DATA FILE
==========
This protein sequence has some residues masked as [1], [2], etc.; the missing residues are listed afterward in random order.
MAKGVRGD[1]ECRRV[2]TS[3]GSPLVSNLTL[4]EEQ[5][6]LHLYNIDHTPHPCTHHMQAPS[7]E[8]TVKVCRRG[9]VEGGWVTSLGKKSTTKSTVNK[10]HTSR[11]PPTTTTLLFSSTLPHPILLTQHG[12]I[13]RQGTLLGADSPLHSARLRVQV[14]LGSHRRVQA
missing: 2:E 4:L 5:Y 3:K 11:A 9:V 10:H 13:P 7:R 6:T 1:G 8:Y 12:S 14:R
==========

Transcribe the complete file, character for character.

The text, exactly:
This protein sequence has some residues masked as [1], [2], etc.; the missing residues are listed afterward in random order.
MAKGVRGD[1]ECRRV[2]TS[3]GSPLVSNLTL[4]EEQ[5][6]LHLYNIDHTPHPCTHHMQAPS[7]E[8]TVKVCRRG[9]VEGGWVTSLGKKSTTKSTVNK[10]HTSR[11]PPTTTTLLFSSTLPHPILLTQHG[12]I[13]RQGTLLGADSPLHSARLRVQV[14]LGSHRRVQA
missing: 2:E 4:L 5:Y 3:K 11:A 9:V 10:H 13:P 7:R 6:T 1:G 8:Y 12:S 14:R